Anti-Abortion Racketeers?

Article excerpt

On the first Monday in October, the Supreme Court opened its new term. As with any shift in the Court's personnel, the retirement of Justice Byron White and the appointment of Justice Ruth Bader Ginsburg to replace him has Court watchers off and running looking for clever things to say about her. Each detail of her decisions will undoubtedly come under the intense (which is not always to say careful) scrutiny of the pundits, in order to place her conveniently into a facile category that will enable them to predict the outcome of the Court's docket.

Sometimes the pundits draw conclusions larger than the facts warrant. For example, as an advocate many years ago Ginsburg successfully litigated several equal-protection cases dealing with gender discrimination before the Court on which she now sits. It should be perfectly obvious from this and other things known about Justice Ginsburg that she will be sensitive to women's issues. But it does not necessarily follow, as Time magazine reports (October 4, 1993), that she will cast a decisive vote in National Organization of Women, Inc. v. Scheidler, to hold that the Racketeer-Influenced Corrupt Organizations Act (RICO) may be applied to Operation Rescue for its repeated acts of civil disobedience at abortion clinics.

One does not have to agree with Operation Rescue tactics in order to reach the conclusion that the Rico law should not be expanded to sweep in the activities that Operation Rescue followers engage in. For example, I wrote a brief amicus curiae on behalf of several organizations that engage in social activism relating to animal rights - including People for the Ethical Treatment of Animals and Feminists for Animal Rights - opposing the broad reading of Rico that the National Organization of Women (NOW) has urged the Court to adopt in this case.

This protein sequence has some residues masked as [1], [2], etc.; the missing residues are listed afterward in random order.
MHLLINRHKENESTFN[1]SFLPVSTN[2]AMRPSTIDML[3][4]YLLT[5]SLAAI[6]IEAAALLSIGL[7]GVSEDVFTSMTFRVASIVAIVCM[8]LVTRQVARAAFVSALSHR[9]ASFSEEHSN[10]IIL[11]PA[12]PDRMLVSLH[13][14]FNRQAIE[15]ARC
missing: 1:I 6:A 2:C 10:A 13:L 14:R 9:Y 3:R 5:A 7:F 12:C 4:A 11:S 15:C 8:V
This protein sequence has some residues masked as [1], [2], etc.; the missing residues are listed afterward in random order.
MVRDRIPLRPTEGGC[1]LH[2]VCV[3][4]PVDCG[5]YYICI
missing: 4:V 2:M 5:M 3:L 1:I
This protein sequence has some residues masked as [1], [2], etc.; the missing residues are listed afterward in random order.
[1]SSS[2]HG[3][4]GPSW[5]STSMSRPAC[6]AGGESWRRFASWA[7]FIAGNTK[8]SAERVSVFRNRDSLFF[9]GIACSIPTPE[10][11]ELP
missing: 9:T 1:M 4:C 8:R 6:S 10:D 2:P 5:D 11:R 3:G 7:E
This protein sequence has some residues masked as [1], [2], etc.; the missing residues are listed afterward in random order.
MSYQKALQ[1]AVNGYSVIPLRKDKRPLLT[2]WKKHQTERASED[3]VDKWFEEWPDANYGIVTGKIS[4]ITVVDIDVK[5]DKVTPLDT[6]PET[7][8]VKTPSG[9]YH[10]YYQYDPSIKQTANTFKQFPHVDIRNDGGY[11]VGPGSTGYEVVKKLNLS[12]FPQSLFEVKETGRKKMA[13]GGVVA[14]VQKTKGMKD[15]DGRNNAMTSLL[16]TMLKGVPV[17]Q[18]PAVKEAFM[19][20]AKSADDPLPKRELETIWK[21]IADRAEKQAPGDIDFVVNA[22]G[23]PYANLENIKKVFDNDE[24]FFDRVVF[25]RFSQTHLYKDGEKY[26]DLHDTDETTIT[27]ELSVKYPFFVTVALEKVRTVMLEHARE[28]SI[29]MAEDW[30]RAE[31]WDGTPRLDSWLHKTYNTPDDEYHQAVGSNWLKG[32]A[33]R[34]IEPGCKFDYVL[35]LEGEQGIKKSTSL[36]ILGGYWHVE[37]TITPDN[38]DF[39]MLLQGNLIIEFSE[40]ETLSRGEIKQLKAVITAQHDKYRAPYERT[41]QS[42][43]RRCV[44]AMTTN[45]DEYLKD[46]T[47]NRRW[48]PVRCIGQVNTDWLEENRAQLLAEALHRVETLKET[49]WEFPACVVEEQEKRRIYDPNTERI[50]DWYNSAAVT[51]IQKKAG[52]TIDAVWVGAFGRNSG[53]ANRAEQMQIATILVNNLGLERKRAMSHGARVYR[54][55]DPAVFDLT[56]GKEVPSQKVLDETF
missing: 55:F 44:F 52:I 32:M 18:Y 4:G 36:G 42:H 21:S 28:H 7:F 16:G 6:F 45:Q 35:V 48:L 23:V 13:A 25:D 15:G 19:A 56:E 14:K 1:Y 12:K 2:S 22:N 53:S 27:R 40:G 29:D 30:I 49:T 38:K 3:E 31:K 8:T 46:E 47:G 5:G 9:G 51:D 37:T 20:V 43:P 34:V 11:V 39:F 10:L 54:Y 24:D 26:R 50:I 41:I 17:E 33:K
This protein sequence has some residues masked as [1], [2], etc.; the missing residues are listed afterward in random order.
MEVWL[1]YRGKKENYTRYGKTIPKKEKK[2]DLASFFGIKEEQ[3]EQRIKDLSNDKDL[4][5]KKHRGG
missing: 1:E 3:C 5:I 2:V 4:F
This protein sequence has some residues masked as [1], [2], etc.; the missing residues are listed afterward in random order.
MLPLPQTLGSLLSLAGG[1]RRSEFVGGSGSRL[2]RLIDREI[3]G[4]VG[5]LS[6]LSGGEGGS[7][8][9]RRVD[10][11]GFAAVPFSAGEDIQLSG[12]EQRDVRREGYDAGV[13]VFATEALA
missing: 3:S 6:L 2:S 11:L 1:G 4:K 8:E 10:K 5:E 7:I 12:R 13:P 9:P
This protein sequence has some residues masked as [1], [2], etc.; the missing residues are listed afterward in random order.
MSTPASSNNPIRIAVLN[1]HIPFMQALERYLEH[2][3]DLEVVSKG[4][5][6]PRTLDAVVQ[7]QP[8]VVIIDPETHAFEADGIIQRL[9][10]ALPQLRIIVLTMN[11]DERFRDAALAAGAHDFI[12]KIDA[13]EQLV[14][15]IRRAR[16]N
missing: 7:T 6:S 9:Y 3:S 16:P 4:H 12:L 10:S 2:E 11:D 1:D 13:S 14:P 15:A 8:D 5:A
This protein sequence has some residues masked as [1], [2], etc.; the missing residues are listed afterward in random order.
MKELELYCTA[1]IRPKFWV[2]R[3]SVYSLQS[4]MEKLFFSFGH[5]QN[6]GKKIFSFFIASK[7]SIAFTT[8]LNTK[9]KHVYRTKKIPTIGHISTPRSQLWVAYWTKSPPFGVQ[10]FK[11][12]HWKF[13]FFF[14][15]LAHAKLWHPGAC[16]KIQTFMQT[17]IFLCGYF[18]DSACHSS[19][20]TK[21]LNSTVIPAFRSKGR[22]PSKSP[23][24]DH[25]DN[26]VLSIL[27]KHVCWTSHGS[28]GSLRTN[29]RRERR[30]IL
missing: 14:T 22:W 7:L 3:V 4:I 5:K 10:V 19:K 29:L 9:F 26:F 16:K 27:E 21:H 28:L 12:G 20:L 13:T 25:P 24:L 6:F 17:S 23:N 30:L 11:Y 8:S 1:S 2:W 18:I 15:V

This brief adopts no position on the underlying issue of abortion in the Scheidler case. Some members and supporters of these organizations strongly support broad freedom of choice for women who seek abortion, and some strongly support unborn human life as at least equal in dignity to the lives of all the animals, large and small (from whales to sea lion pups), that they seek to protect.

If abortion is not the meeting ground for these activists, what is? The answer is the fear that allowing federal courts to apply the stiff sanctions of the Rico law to acts of civil disobedience such as those engaged in by Operation Rescue could have disastrous consequences for civil liberties in this country.

To do so, say these organizations, would constitute an unwarranted excursion into political and social advocacy and dissent not targeted by Congress when it enacted the Rico statute. It would have a strong chilling effect on activists who would be willing to engage in acts of civil disobedience if they might otherwise bring only minor sanctions in state courts, but who would rightly think twice about violating the federal Rico statute. Social dissent, including civil disobedience, plays such an important role in shaping our society that the judiciary should not expand Rico to apply to such activity without a clear mandate from Congress to do so.

It is not that acts of civil disobedience go unpunished. On the contrary, dissenters in our republic (from the abolitionists to the suffragists to the Vietnam War protesters) have usually suffered swift and certain penalties for their conduct. But our system of federalism dictates that when the acts of civil disobedience constitute offenses under state law, federal courts should be wary of construing federal laws as the appropriate vehicle for imposing sanctions. …